Follow the latest news and developments about the Arab transition countries. 

Public sector companies failed to pay roughly EGP 11 billion in government dues this year, according to a spokesperson for the Ministry of Electricity. The ministry’s main creditor is the Holding Company for Water and Waste Water, with delayed payments of up to EGP 3 billion in 2013. Other public sector companies with delayed payments of electricity bills include the Egyptian Company for Metro Management and Operation, the Egyptian Radio and Television Union and the government’s business sector. [Ahram]
Egypt’s central bank unexpectedly cut its benchmark interest rate, seeking to spur an economy that’s been hobbled by persistent political unrest. The bank reduced the overnight deposit rate by half a percentage point to 8.25 percent today and the overnight lending rate by the same amount to 9.25 percent. The bank has cut rates three times by a total of 1.5 percentage points since July. The government has announced more than $4 billion of new spending to help create jobs and boost output. [Bloomberg]
Deliberations on Jordan’s 2014 budget are under way in parliament following the government’s submission of the draft state budget law to parliament on November 24th. Should parliament endorse the bill, a number of changes would go into effect. Public expenditures next year is expected to increase to 8.1 billion Jordanian dinars ($11.4 billion), Minister of Finance Umayya Toukan said in his introduction of the draft law to parliament. The government also pledged to continue bread subsidies and work to strengthen its social safety net for low- and middle-income citizens, and to regulate public expenditure on fuel, electricity, water, telephone and travel. [Al Shofra]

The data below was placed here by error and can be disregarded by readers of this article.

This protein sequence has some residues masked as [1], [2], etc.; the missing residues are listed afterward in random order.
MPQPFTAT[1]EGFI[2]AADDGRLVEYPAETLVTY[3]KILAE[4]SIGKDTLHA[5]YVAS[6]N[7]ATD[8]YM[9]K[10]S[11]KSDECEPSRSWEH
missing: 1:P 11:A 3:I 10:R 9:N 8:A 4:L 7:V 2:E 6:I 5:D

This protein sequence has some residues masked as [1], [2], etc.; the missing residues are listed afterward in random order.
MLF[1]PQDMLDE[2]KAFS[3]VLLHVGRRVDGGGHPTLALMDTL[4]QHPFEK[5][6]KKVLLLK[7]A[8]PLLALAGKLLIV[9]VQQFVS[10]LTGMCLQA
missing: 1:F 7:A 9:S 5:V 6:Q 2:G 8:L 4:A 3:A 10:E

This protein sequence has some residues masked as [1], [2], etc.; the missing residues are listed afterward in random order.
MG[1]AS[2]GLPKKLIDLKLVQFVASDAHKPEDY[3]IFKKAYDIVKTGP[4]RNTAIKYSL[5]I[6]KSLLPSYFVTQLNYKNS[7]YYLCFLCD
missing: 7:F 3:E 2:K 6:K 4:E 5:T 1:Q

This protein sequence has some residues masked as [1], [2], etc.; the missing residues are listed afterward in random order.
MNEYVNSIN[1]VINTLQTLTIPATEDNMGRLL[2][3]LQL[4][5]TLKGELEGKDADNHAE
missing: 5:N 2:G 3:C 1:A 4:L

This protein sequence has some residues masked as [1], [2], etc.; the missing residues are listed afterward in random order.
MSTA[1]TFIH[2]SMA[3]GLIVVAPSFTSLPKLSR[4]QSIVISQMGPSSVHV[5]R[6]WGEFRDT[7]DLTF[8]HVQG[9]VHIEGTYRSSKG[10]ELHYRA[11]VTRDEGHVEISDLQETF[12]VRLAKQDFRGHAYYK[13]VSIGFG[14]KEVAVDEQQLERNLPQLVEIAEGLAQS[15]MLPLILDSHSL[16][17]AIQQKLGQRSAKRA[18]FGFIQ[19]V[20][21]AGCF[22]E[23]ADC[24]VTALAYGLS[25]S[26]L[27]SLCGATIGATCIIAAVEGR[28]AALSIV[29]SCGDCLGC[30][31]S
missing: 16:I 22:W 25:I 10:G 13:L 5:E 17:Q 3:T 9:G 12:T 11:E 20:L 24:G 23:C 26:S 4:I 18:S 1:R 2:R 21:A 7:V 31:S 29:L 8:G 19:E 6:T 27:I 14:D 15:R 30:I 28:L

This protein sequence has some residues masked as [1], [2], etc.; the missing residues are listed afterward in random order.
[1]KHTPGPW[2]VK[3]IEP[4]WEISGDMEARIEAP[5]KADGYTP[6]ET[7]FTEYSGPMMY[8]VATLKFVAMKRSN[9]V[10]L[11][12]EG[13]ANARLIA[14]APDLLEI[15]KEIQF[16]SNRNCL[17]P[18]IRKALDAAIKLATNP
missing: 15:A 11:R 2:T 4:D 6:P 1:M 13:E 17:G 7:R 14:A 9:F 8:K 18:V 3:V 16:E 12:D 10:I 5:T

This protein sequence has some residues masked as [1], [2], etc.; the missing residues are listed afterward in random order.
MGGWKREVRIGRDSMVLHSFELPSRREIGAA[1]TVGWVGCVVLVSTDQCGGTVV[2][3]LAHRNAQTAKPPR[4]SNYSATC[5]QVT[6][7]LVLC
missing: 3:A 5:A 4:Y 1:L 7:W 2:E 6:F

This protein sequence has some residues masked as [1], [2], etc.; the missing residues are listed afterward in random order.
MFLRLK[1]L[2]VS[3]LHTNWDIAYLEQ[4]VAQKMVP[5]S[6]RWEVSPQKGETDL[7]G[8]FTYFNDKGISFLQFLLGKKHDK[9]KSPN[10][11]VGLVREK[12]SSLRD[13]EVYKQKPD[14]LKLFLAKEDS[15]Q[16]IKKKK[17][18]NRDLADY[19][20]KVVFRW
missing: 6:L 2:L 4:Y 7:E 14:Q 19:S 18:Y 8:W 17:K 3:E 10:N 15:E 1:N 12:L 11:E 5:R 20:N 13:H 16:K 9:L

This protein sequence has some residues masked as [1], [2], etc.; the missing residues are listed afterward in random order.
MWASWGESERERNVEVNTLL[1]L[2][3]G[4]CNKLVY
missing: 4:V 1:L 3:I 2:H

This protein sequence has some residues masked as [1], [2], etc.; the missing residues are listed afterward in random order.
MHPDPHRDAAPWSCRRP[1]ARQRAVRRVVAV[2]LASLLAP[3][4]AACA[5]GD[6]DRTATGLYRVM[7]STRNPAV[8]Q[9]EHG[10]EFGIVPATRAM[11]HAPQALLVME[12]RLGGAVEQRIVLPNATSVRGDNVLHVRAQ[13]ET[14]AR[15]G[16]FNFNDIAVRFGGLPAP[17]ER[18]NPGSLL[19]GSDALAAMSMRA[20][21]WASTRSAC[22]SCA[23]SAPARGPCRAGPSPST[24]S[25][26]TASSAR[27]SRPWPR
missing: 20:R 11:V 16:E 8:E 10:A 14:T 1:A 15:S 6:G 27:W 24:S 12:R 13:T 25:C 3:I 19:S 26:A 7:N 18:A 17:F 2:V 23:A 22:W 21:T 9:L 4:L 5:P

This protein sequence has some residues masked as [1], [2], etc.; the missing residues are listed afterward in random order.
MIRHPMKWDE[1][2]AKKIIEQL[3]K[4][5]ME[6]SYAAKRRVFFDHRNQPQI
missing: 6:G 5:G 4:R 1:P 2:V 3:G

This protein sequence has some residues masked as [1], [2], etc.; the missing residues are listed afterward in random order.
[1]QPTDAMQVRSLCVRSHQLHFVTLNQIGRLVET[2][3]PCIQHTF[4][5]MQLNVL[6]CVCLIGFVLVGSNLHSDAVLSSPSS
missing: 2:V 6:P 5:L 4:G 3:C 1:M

A new trend has emerged in Tunisia whereby people use banknotes to voice their frustration with the government. The Central Bank on November 15th issued a statement urging Tunisians to stay away from writing political slogans on banknotes. “After confirming the use of banknotes by some citizens as a means to express their views and political positions by writing slogans on 10 and 20 dinars banknotes, the Central Bank of Tunisia calls on citizens to desist from this activity and to refrain from such methods of expressing opinions,” the statement read. Launched on Facebook, the campaign invited all Tunisian men and women to write slogans on banknotes calling on the government to resign. [Magharebia]
Also of Interest:
Gulf businessmen demand guarantees before investing in Egypt | Reuters
Arab investments in Egypt reach $50 billion | Ahram
Egypt’s Manpower Ministry: 70 cases of labor protests over 5 months | Egypt Independent
Google: Majority of Egypt’s SMBs not online yet | Google Cairo
Syrian refugees to cost Jordan ‘over $2 billion’ | Jordan Times
AECOM to resume work on multi-million dollar contract| Libya Herald
EU and Morocco sign funding agreements | ENPI
Governor of the Central Bank of Tunisia disappointed in IFIs | TBN
Factories close, jobs go as Tunisia crisis drags on | Saudi Gazette
Arab Thought Foundation launches 2 initiatives for job creation in the Arab world | Zawya DJ